I just read Jean-Claude Racinet's "Falling for Fallacies".  My mind is blown, this is the dressage I thought ALL dressage was back in my innocent youth, light handed with the willing cooperation of the horse.  As a Forward Seat rider I never got into learning competition dressage because I could never see a way to go from the free forward movement to full collection that did not BREAK the flow of the horse, until I started reading Nuno Oliveira, and now Racinet.   I can now see a way to go from full Forward Seat to full collection without compromising my horsie moral code.

If you've read Racinet what are your thoughts on his methods?

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In a dressage, there is a point, you need to demand bent neck. But if you are sympathetic rider, if you horse knows a lot of exrercises without formatting its neck and is well developed athletically, asking for a steady round and somewhat shorter neck with a head slightly in front vertical is a breeze. Provided, you respect the muscle work, and do not demand it more than a few minutes at a time. Riding the horse in a format ALL the time is WRONG and I don't care who those people are and how famous they become.

In forward riding, Caprilli emphasized "skills before format". He also mentions very important point, that too much collected dressage takes a forward will out of the horse, the horse becomes too submissive, and that is detrimental to jumping and cross-country work. Submission - yes, but there is a limit to it, if we are calling ourselves to be respectful to the animal mental state. The rewards are many. Once you have a well trained, mentally well-rounded horse, you can practically put a child into its saddle, and nothing will happen. No need for small arena, roundpen, sidereins, bits, or other restrictive devices, just because you want to give somebody less skilled a lesson.

Actually, should not it be the goal of dressage? Dressage horse is a ruin, if it cannot be used as a school horse, right? Or do we see dressage horses more like a mental cases, too hot to be ridden by a beginner, and who knows what hell would break, if they are ever let go freely on a stretched neck ... :-(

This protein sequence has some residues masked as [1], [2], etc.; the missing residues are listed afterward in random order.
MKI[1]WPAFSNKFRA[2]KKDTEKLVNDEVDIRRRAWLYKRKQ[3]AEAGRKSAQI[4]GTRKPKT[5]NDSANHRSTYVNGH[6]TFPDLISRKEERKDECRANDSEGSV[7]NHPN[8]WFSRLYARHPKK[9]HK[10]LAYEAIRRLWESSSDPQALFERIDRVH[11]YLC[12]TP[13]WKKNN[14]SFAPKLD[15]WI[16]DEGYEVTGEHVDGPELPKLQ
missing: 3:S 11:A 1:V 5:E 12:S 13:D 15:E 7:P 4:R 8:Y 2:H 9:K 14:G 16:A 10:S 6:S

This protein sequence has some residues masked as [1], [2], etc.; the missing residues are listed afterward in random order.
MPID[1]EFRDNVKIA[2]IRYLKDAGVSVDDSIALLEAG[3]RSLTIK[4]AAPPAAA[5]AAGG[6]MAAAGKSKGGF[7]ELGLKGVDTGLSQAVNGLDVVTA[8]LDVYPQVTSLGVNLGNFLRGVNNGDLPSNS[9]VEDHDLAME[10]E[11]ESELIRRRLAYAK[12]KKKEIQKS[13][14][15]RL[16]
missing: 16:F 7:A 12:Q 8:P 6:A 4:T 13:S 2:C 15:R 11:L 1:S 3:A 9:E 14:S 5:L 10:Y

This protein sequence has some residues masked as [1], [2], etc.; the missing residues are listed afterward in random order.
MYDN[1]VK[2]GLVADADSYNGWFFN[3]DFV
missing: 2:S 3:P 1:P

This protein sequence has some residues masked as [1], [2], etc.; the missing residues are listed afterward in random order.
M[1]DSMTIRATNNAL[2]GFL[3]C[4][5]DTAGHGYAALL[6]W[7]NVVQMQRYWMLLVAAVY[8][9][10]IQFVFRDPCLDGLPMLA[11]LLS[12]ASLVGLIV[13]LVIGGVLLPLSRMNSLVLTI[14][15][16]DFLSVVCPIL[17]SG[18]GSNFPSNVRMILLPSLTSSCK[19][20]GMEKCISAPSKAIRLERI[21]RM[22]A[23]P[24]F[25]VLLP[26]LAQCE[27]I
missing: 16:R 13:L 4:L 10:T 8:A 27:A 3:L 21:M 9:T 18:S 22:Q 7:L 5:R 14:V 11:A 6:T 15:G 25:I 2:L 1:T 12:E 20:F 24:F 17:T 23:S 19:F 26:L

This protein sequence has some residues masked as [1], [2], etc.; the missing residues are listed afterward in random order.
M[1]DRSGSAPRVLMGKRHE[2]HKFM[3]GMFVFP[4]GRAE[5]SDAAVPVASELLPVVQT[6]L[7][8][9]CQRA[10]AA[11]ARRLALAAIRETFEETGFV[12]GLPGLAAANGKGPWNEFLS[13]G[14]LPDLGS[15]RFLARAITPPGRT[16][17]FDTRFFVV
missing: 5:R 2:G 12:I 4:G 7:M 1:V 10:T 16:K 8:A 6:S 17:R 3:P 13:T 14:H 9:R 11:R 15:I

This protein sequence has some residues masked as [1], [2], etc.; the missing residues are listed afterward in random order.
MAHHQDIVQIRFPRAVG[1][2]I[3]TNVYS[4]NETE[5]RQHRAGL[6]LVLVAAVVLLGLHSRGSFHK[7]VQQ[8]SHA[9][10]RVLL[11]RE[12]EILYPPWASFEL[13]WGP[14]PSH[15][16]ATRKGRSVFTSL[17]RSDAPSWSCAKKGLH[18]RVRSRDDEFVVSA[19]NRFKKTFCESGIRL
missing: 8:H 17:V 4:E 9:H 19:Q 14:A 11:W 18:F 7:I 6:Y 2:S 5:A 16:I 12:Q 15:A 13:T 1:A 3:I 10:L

Gee, I can actually agree with you. This is great!
I really like your thing about just a few minutes in a more collected format. If a horse offers me collection (happens rarely) I leave the horse the freedom to decide when to end it, therefore I don't get more than a step or two.
I just never got to the point that I think a collected horse is pretty. I LOVE long flat efficient strides with a softly swinging back. I don't particularly like riding on a pogo stick, though I can see how people can find it thrilling.
I have multiple sclerosis. I ride with considerable physical difficulties--tremors, lack of balance, weakness and lack of coordination are the worse. If I did not ride FS I would be abusing the horses. Riding FS I can get to a degree of lightness that, when the horse is not going fast, I usually get responses from tweaking my little fingers in time with where the horses hind legs are. I ride in lightness, not collection. If I were to DEMAND jaw flexions or collection my hands would unavoidably be abusing the horse's mouth. I know my limitations. I also ride without nosebands of any sort, my horses are completely free to open their mouths if my hands get too harsh. It would not be fair to the horses to expect them to be happy with my hands if their mouths were tied shut and they were unable to avoid harsh aids.
I don't have a physical handicap, but I have a horse that does not "fly" like a bunch of springs, since it is a Paint x TB cross, and more like a Paint, really. I know very well, that screwing his neck and jaws would lead inevitably to pinning his massively muscled torso and relatively short stocky legs to the ground. The western flat gates would be "perfecto", if you know what I mean :-)